- The Washington Times - Saturday, October 20, 2001

TORONTO (AP) The Canadian government's decision to override the patent for the anthrax antibiotic Cipro and buy a generic version brought threats yesterday of legal action from manufacturer Bayer AG.

Officials at the Germany-based drug maker, which holds a patent through 2003 to sell Cipro in Canada, said they wanted talks with the Health Ministry over the decision made public Thursday.

"We will meet with the Ministry of Health as soon as possible to discuss this matter," Bayer spokeswoman Christina Sehnert said.

In Canada, Bayer officials were more belligerent, saying a lawsuit was possible. Bayer Canada Vice President Doug Grant was quoted in two newspapers as saying the company would "consider all options in order to defend our patent."

In the United States, officials have said they have the right to override a similar Bayer patent on Cipro but haven't done so.

The U.S. Food and Drug Administration ordered all private Cipro shipments arriving from overseas to be stopped at the border, a move to crack down on illegal Internet antibiotic sales spurred by the anthrax scare.

The FDA also is investigating reports that Internet sites are selling fake Cipro instead of the real medication.

The FDA's alert to U.S. Customs Thursday is the agency's first step in stopping any such sales.

The FDA also is poised to begin sending foreign Web sites warning letters to immediately cease Cipro shipments here, an agency official said yesterday.

Bayer has promised to triple production of the drug and says it can meet the U.S. government's needs, but some are unconvinced.

"If we increase the number of manufacturers producing Cipro, we're more likely to have enough on hand should we need it," Sen. Charles E. Schumer, New York Democrat, said this week. "Knowing we have enough Cipro just in case would go a long way toward calming the public about potential shortages and hopefully dissuade people from buying, stockpiling and taking a drug they currently don't need."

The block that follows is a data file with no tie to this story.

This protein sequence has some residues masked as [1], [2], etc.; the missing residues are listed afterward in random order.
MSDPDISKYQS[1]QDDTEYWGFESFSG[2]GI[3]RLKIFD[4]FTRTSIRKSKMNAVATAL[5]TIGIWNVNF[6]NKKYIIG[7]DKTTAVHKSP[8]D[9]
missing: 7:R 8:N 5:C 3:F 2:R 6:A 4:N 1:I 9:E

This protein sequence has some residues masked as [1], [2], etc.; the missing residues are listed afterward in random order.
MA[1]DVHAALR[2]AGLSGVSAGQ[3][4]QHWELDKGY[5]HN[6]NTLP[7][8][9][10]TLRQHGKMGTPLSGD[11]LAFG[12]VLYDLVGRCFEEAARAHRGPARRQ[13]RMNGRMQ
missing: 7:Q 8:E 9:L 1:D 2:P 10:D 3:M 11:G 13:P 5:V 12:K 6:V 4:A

Canadian Health Minister Allan Rock insisted his government's decision to buy 900,000 generic Cipro tablets for more than $665,000 was a necessary precaution to bolster supplies, even if the threat of anthrax in Canada remained low.

"We are doing what is necessary to protect Canadians," he said. "I make no apologies."

Apotex, the Canadian company contracted by the government to supply the generic Cipro, said it would charge the government less to produce the pills than Bayer.

Anthrax attacks in the United States have been a mixed blessing for Bayer. Cipro was Bayer's top seller before the attack, with $1.6 billion in U.S. sales last year.

Bayer's pharmaceutical division has been in trouble since the withdrawal of Baycol, its cholesterol-lowering drug, after reports it was associated with the deaths of more than 50 patients worldwide.

Baycol, sometimes marketed as Lipobay, was the company's No. 3 drug, and sales were expected to reach $890 million this year.

Bayer said there is no way increased sales of Cipro can make up for losing Baycol.

One reason is that the company does not make as much per tablet on its bulk sales to governments as it does selling drugs through pharmacies.

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